Some Good Places to Find Useful RSS Feeds

There are a few sites that list RSS feeds so that you don’t have to spend a lot of time looking for them:

  • New York Times RSS Feeds
    http://www.nytimes.com/services/xml/rss/index.html The New York Times has dozens of RSS feeds on different sections of the newspaper. For example, you want to receive all the articles on topics related to the Internet, you could choose the Technology category and then click on Internet. Some of the feeds here make it easy for you to choose Google Reader, and others require you to copy and paste the URL into your Google Reader account.
  • U.S. Government RSS Library http://www.usa.gov/Topics/Reference_Shelf/Libraries/RSS_Library.shtml
    This site has hundreds of RSS feeds categorized by topic, all produced by the U.S. government. Let’s say you’re interested in new resources on HIV/AIDS prevention from the Centers for Disease Control. Simply go to the Health RSS Feeds category and click on the HIV/AIDS Prevention link. This will open a page filled with XML code. What you’ll need to do is copy (Ctrl-C) the hyperlink (in this case, the URL is http://www.cdc.gov/hiv/rss/hiv.xml) in the address bar and paste (Ctrl-V) it into the form entitled “Add a Subscription” in Google Reader.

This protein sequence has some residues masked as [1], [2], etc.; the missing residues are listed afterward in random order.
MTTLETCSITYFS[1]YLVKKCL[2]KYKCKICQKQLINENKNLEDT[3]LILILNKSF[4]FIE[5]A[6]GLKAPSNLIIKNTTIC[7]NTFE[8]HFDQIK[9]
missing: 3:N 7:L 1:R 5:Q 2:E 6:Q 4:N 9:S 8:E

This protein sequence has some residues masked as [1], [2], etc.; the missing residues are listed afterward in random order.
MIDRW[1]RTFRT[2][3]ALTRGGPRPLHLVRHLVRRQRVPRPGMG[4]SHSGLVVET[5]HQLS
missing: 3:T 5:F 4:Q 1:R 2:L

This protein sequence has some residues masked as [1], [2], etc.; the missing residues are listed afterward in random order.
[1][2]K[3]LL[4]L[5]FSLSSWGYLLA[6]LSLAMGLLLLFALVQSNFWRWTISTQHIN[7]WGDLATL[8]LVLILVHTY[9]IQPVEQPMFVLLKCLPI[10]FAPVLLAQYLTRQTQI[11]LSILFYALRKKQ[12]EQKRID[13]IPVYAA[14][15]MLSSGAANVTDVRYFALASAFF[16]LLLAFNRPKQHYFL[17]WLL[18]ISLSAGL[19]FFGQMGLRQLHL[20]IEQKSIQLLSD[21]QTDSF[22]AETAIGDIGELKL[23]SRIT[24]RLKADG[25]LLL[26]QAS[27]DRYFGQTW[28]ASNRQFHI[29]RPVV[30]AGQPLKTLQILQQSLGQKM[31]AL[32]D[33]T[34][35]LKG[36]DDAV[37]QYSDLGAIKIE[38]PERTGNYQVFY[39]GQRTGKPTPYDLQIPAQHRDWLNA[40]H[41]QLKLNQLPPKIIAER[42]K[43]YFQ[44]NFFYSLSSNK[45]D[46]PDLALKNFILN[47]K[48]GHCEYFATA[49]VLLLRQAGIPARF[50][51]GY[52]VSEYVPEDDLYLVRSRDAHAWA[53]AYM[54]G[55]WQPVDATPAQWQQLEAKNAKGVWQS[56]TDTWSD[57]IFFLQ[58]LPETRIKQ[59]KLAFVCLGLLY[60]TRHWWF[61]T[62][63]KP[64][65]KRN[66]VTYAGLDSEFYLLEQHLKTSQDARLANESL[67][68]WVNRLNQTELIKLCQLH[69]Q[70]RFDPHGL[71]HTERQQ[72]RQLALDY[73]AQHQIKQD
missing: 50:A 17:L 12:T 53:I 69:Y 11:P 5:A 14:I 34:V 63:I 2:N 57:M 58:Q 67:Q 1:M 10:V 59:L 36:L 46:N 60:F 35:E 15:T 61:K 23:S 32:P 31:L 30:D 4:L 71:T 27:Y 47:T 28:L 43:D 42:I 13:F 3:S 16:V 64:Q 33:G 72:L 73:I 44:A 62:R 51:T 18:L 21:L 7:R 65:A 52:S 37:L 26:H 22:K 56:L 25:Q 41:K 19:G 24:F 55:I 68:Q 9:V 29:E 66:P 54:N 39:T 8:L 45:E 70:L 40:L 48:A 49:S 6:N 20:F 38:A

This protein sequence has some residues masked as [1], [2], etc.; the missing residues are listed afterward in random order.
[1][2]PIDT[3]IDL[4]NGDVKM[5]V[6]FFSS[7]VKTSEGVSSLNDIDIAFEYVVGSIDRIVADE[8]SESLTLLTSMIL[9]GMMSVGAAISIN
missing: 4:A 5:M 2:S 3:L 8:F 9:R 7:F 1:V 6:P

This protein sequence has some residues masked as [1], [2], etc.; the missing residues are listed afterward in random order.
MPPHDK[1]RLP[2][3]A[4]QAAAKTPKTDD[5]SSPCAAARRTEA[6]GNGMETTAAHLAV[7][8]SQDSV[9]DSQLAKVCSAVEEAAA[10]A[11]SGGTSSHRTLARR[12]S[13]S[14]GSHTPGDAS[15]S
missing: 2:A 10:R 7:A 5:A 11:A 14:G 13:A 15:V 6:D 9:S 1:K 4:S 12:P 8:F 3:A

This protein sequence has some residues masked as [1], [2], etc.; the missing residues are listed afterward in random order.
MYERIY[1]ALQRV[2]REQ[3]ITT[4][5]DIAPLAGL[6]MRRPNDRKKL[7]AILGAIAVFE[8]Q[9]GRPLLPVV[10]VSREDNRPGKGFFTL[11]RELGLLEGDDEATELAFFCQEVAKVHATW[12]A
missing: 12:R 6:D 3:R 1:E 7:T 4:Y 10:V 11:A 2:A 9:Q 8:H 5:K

• Yahoo! Directory RSS Feeds http://dir.yahoo.com/rss/dir/index.php
    You can receive updates to the Yahoo! Directory by subject. You simply click on the RSS icon next to the subject you want and then copy and paste the URL that appears in the address bar to your Google Reader account.

Hands on Activities (part 2)

Activity 1. Bloglines

Create an account. It’s free, and it takes about 15 seconds. You’ll need to confirm your registration, so watch your email. Once you confirm your email, you’ll be brought to a Subscribe page. This is a selection of Bloglines Quick Picks (arranged by subject), and the top fifty or so most popular Bloglines subscription feeds. Take some time here to see what you might be interested in.

That’s it! Once you’ve clicked the Subscribe button, you’ll be whisked away to your own personal Bloglines reader.

Add RSS feeds to some of the blogs in this class, a news source in the US and another country, and a blog in an area related to your academic studies.

Activity 2. Add one or more RSS feeds to your blog

Go to your blog, and click on Admin, and log in.

Click on Appearance on the left in the dashboard, then click on Widgets.

Now look for a widget that will let you add an RSS feed. Add any RSS feed that you have selected or the RSS feed for the blog Ackermann uses for the course.

Hands on Activities (part 3)

Activity 1. Net Vibes

Go to Netvibes, http://www.netvibes.com. Register for an account.

Using the predefined widgets, add some items to the Netvibes page.

Activity 2. Adding RSS Feeds.

Start a new tab in Netvibes with a title related to your major or your research topic.

On that new tab, add at least five RSS feeds to blogs, news sources, or journals related to the tab title.

3. Add the URL of your Netvibes page and the titles of the items you added on the new tab to the GoogleDoc “Class Assignment June 2012”. You will get an invitation to be an editor of that page.